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Strikers Accuse Spa Maker of Violating Labor Laws

June 27, 1993|ANDREW LEPAGE | SPECIAL TO THE TIMES

POMONA — More than 200 employees of a Pomona spa manufacturer continued their strike last week, accusing the company of violating labor laws in its effort to thwart their union organizing drive.

California Acrylic Industries, also known as Cal-Spas, has hired about 180 workers since the walkout began June 18. Before the strike Cal-Spas employed about 530 workers at its Pomona production plant, a company attorney said.

Though company officials and leaders of the United Electrical Workers union disagree on the number of employees who remain on strike, at least 200 have walked off the job and most have not returned to work.

The company says 203 workers have walked out, while officials with the United Electrical, Radio and Machine Workers of America say the number is close to 300.

Workers and union representatives said trouble at Cal-Spas began two weeks ago, shortly before union representatives and company officials were to meet with National Labor Relations Board (NLRB) officials to discuss the terms of a union election at the plant.

Strikers and union officials allege that company officials tried to intimidate employees once it was clear a union vote was imminent. Workers say the union is needed to improve working conditions and benefits, and to increase wages.

Union officials say the pay scale now ranges from the minimum wage of $4.25 an hour to $6.50. Cal-Spas officials say some of the workers on strike earn up to $14.

In a complaint filed with the NRLB, the union alleges Cal-Spas officials harassed and fired an employee because of his pro-union activities, spied on pro-union workers and tampered with employees' time cards.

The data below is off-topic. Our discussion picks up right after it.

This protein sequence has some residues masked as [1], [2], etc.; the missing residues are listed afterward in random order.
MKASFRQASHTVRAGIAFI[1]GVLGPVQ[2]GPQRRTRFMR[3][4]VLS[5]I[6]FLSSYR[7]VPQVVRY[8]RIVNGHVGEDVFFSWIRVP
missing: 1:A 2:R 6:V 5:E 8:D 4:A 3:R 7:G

An attorney for Cal-Spas said company officials deny allegations of unfair labor practices, which the union filed more than a week ago with the NLRB. Officials at Cal-Spas, also known as California Acrylic Industries, referred all questions to their attorneys.

Cal-Spas, one of the nation's largest spa builders, filed several complaints of its own with the NLRB against the union. Among other things, the company alleges some employees have been threatened by union representatives.

NLRB officials are investigating charges filed by both sides. Striking Cal-Spas workers will win their jobs back, with back pay, if investigators find merit in their charges of unfair labor practices, officials said. If those charges are not substantiated the strikers risk permanent replacement.

The strike marks the second time this year that Cal-Spas has been at the center of controversy.

In May, a Los Angeles Superior Court jury awarded a male Cal-Spas employee $1 million in a sexual harassment suit against his female boss, chief financial officer Maria Martinez. Sabino Gutierrez, 33, alleged Martinez began pressuring him to have sex shortly after he started working at Cal-Spas in 1986. He resigned in 1988.

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